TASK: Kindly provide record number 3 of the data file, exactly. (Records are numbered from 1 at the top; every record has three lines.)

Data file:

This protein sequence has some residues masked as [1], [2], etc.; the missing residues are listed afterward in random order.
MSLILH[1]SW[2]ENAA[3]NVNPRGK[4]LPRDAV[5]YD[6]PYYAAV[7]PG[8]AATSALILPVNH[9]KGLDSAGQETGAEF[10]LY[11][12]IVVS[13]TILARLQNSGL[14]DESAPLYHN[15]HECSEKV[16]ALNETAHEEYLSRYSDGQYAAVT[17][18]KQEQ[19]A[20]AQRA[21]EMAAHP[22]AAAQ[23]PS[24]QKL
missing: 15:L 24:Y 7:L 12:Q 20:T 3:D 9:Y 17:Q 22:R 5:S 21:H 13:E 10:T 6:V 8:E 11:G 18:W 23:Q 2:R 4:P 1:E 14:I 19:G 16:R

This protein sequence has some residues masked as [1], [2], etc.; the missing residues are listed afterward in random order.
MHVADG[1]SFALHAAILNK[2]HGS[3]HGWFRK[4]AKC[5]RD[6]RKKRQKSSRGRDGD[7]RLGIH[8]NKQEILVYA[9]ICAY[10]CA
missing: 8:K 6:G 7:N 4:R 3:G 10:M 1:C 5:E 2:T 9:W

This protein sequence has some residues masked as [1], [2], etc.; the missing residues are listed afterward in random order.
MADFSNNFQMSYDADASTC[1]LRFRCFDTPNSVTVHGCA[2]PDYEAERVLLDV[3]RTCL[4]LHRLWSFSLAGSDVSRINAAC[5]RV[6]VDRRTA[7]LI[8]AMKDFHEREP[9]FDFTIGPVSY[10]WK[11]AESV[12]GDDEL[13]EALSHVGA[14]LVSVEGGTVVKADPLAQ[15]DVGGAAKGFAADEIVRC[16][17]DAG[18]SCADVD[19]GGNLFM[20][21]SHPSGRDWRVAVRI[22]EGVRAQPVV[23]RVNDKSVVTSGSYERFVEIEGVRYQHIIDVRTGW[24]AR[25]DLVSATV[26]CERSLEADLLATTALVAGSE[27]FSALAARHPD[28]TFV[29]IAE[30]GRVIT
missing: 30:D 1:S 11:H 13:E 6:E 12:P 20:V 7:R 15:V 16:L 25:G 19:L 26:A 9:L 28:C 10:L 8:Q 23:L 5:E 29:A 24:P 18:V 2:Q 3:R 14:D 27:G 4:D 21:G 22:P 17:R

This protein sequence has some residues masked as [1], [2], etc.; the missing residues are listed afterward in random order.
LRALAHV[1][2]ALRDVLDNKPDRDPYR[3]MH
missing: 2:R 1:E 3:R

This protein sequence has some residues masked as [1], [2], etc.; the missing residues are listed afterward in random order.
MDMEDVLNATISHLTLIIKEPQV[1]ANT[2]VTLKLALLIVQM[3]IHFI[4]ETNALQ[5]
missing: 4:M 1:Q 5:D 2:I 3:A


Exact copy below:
This protein sequence has some residues masked as [1], [2], etc.; the missing residues are listed afterward in random order.
MADFSNNFQMSYDADASTC[1]LRFRCFDTPNSVTVHGCA[2]PDYEAERVLLDV[3]RTCL[4]LHRLWSFSLAGSDVSRINAAC[5]RV[6]VDRRTA[7]LI[8]AMKDFHEREP[9]FDFTIGPVSY[10]WK[11]AESV[12]GDDEL[13]EALSHVGA[14]LVSVEGGTVVKADPLAQ[15]DVGGAAKGFAADEIVRC[16][17]DAG[18]SCADVD[19]GGNLFM[20][21]SHPSGRDWRVAVRI[22]EGVRAQPVV[23]RVNDKSVVTSGSYERFVEIEGVRYQHIIDVRTGW[24]AR[25]DLVSATV[26]CERSLEADLLATTALVAGSE[27]FSALAARHPD[28]TFV[29]IAE[30]GRVIT
missing: 30:D 1:S 11:H 13:E 6:E 12:P 20:V 7:R 15:V 16:L 25:G 19:L 26:A 9:L 28:C 10:L 8:Q 23:L 5:E 29:A 24:P 18:V 2:Q 3:R 14:D 27:G 4:D 21:G 22:P 17:R